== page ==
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By Kelly Riggs | Sales + Leadership


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Jan 12

Effective Communication in the Workplace

by Kelly Riggs

How would you grade the quality of communication at your company?

The vast majority of executive teams I have worked with struggle to give themselves a “6” on a scale of 1-to-10. Not surprisingly, employees aren’t nearly that generous.

It is, in fact, an age-old problem. I have yet to see the organization that doesn’t complain about the prevalence of inadequate, inconsistent, or incomplete communication. And the real fun starts when you ask leadership when they are going to fix the problem.

Blank stares are fairly common.

Of course, basic communication skills are a part of the problem. Data from the National Assessment of Adult Literacy indicates that only about one-third of college graduates have a high-level of proficiency in reading and writing, while almost two-out-of-every-ten graduates have only basic or below-basic proficiency in reading and writing. The rest, about half of all graduates, fall somewhere in the gray area called “intermediate” proficiency.

But that’s just reading and writing.

While the ability to read well and pen effective business correspondence is critically important in the workplace, to limit communication to reading and writing is to completely miss the boat. It’s an issue, of course, but improving workplace communication is about transmitting critical messages from the top of the organization to the bottom, from one department to another, and from team-to-team, in ways that create confidence and engage employees.

The reality is that effective communication — or the lack of effective communication — is a leadership issue, but even that is a little vague, isn’t it? The other thing I hear a lot is, “Everyone is responsible for communication,” but that’s a bad answer, too, and it doesn’t take much to figure out why.

The crazy thing about communication is that we have more tools than every before to facilitate workplace communication, but from most perspectives, workplace communication may be worse than ever. One reason is the perception that better emails or more meetings are the answer to the communication problem.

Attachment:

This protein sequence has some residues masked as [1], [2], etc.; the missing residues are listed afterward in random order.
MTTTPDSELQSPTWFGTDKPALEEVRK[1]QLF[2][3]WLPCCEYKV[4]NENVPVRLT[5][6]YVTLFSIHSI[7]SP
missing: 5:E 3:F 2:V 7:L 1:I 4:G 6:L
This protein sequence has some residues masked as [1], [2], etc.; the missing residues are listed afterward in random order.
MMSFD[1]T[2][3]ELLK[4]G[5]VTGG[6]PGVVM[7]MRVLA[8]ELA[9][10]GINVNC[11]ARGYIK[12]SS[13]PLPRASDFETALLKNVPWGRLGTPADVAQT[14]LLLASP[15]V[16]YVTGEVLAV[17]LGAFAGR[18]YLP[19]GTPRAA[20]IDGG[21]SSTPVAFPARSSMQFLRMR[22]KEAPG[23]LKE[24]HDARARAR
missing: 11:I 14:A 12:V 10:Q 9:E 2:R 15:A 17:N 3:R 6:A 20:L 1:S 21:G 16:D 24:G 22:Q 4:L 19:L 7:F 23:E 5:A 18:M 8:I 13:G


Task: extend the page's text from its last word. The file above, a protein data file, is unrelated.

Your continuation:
Leaders just don’t get it.

Help Wanted: The Parts of Communication Managers Don’t Understand

Ten minutes with a group of employees anywhere below the executive or ownership level will quickly uncover of host of unresolved communication issues.

However, a bit of digging usually reveals that what employees are really concerned about is NOT how poorly their immediate supervisors or managers assign job tasks, set deadlines, or update projects. Instead, what makes employees crazy is the lack of communication in these areas:

  1. Understanding the “big picture” — company strategy and direction
  2. Changes that get implemented without explanation, training, or input
  3. Management actions that are inconsistent with announced intentions
  4. Failure to follow through on stated initiatives

While there are plenty specific communication skills that the average manager usually has yet to master – setting expectations, giving praise and encouragement, and providing effective feedback are good examples – it is these four items that tend to create the most problems for employees.

The challenge is that middle management is the weakest link in an organization. These managers are often put in the worst kind of position, forced to manage employees with ridiculously incomplete information from above.

They often receive no training relative to leadership, communication, or performance management. In most cases, they fill a management role without any real control over the communication challenges they face.

To be clear, effective communication in the workplace begins with senior leaders, but the most critical aspect of improving communication is to provide consistent leadership AND communication training for the most critical link in the corporate organization – the middle manager.

Unless, of course, a “6” is fine with you.


About the Author

Kelly Riggs is a business performance coach and founder of the Business LockerRoom. A former national Salesperson of the Year and serial entrepreneur, Kelly is a recognized thought leader in the areas of sales, management leadership, and strategic planning. He serves clients ranging from small, privately held companies to Fortune 500 firms. Kelly has written two books: “1-on-1 Management™: What Every Great Manager Knows That You Don’t” and “Quit Whining and Start SELLING! A Step-by-Step Guide to a Hall of Fame Career in Sales.”